Oct. 27 (Bloomberg) -- Banco Santander Brasil SA, Brazil’s fourth-largest bank by market value, advanced the most in 11 weeks after European leaders agreed to expand a bailout fund, easing concern the lender’s Madrid-based parent company will be affected by the region’s debt crisis.
Santander Brasil rose 5.7 percent to 15.85 reais at the close of Sao Paulo trading, the most since Aug. 9. The stock was the best performer on the MSCI Brazil/Financials Index.
“Shares are gaining on the back of the news from Europe,” Marco Saravalle, an equity analyst at Coinvalores Corretora de Valores, said in a telephone interview from Sao Paulo. “The new rescue plan reduces the odds of a banking crisis, which is positive for Santander’s headquarters in Spain, and thus also has an indirect impact in the Brazilian unit.”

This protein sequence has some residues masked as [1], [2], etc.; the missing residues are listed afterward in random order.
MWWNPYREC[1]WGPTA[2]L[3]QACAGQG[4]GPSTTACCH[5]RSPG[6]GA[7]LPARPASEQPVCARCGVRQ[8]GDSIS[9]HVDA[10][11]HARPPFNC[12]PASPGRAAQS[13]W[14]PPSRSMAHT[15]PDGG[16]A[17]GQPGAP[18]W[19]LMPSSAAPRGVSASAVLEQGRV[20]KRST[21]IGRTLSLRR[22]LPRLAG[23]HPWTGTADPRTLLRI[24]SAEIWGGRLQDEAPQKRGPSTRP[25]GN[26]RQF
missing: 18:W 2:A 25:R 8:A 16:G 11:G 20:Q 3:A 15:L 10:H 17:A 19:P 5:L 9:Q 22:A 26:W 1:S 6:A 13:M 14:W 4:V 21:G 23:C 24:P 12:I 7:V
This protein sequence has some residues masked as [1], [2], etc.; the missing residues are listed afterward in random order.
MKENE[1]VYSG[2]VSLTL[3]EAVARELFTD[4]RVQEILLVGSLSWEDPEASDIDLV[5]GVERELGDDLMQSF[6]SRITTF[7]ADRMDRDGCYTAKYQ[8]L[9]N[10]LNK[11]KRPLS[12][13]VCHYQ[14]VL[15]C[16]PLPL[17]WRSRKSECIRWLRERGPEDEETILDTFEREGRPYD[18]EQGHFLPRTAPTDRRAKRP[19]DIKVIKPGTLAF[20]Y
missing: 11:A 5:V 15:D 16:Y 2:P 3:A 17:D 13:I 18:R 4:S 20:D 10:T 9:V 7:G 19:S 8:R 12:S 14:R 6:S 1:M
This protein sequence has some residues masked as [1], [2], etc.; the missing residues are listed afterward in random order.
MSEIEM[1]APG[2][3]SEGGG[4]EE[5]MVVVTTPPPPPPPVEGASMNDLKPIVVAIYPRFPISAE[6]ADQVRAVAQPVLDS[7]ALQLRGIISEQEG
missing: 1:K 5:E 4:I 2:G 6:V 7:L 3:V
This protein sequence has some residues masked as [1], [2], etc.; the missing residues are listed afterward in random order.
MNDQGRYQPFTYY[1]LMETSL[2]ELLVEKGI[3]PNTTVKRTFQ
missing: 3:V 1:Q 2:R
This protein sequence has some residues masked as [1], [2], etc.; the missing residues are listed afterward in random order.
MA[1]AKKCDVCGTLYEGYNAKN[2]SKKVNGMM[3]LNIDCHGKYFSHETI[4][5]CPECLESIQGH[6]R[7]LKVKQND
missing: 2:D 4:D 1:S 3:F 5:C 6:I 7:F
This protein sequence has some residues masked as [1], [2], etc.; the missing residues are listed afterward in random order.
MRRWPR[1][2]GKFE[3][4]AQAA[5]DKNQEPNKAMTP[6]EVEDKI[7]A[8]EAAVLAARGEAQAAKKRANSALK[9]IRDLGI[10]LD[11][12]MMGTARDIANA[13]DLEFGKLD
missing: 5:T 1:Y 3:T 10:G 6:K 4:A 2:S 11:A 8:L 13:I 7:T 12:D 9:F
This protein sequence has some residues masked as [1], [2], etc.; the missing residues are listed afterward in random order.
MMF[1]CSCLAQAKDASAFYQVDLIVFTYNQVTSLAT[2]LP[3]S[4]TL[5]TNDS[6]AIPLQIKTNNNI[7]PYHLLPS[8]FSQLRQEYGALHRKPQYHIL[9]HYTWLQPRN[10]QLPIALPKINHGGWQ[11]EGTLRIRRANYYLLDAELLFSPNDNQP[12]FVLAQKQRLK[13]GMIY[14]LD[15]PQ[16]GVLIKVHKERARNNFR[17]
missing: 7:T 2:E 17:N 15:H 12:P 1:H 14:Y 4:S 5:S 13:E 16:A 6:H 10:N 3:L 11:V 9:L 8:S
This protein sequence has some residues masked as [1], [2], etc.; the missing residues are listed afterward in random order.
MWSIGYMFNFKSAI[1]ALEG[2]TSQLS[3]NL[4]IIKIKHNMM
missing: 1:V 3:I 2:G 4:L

European leaders persuaded bondholders to accept 50 percent writedowns on Greek debt and boosted their rescue fund’s capacity to 1 trillion euros ($1.4 trillion) in a crisis- fighting package intended to shield the euro area. Measures include recapitalization of European banks, a potentially bigger role for the International Monetary Fund and a commitment from Italy to do more to reduce its debt.
Optimism about Europe outweighed a drop in Santander Brasil’s third-quarter profit, Saravalle said. The lender reported net income of 866 million reais ($501 million) in the third quarter, a 15 percent decline from a year earlier, according to a regulatory filing.
--Editors: Glenn J. Kalinoski, Marie-France Han
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